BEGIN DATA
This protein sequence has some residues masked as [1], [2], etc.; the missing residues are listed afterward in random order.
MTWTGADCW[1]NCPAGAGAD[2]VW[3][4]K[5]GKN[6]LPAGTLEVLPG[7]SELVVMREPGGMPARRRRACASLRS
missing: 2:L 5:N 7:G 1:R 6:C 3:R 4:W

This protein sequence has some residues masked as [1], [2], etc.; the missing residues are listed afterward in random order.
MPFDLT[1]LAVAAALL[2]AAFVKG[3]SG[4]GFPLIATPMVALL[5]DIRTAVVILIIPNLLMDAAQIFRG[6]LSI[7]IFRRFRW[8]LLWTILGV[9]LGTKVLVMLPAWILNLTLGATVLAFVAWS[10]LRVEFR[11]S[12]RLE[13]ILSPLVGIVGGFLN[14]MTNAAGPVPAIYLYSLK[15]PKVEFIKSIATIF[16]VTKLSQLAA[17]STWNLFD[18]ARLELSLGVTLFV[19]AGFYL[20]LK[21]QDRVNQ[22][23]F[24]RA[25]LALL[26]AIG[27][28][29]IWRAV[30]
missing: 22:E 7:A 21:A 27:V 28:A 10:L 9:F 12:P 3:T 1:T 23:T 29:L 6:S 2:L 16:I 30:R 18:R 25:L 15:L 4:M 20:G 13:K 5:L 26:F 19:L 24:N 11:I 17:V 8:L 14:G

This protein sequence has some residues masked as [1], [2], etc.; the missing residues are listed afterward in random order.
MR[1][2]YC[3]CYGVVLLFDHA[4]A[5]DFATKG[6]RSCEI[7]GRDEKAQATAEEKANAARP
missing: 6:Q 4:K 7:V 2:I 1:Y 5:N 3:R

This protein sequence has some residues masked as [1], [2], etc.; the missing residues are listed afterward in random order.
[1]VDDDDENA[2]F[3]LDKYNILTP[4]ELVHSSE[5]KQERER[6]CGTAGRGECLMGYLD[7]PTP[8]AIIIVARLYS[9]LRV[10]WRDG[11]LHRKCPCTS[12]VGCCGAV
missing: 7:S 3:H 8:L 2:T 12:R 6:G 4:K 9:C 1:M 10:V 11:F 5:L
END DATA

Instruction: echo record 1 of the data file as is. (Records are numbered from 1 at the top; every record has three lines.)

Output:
This protein sequence has some residues masked as [1], [2], etc.; the missing residues are listed afterward in random order.
MTWTGADCW[1]NCPAGAGAD[2]VW[3][4]K[5]GKN[6]LPAGTLEVLPG[7]SELVVMREPGGMPARRRRACASLRS
missing: 2:L 5:N 7:G 1:R 6:C 3:R 4:W